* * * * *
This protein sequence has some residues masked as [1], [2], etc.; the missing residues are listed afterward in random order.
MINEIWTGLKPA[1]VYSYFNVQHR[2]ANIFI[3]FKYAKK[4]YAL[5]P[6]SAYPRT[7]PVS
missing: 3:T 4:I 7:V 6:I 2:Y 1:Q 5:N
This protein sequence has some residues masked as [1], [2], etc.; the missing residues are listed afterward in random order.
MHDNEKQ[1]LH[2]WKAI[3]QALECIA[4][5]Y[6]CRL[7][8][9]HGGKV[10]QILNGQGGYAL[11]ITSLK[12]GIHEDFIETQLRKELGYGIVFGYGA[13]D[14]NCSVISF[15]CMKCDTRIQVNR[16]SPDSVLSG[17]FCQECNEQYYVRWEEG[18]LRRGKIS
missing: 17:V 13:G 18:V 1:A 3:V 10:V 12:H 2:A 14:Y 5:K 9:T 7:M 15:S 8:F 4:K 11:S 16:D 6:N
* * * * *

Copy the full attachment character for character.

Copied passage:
This protein sequence has some residues masked as [1], [2], etc.; the missing residues are listed afterward in random order.
MINEIWTGLKPA[1]VYSYFNVQHR[2]ANIFI[3]FKYAKK[4]YAL[5]P[6]SAYPRT[7]PVS
missing: 3:T 4:I 7:V 6:I 2:Y 1:Q 5:N
This protein sequence has some residues masked as [1], [2], etc.; the missing residues are listed afterward in random order.
MHDNEKQ[1]LH[2]WKAI[3]QALECIA[4][5]Y[6]CRL[7][8][9]HGGKV[10]QILNGQGGYAL[11]ITSLK[12]GIHEDFIETQLRKELGYGIVFGYGA[13]D[14]NCSVISF[15]CMKCDTRIQVNR[16]SPDSVLSG[17]FCQECNEQYYVRWEEG[18]LRRGKIS
missing: 17:V 13:G 18:V 1:A 3:V 10:V 12:H 2:A 14:Y 5:K 9:T 7:M 15:S 8:F 4:K 11:S 16:D 6:N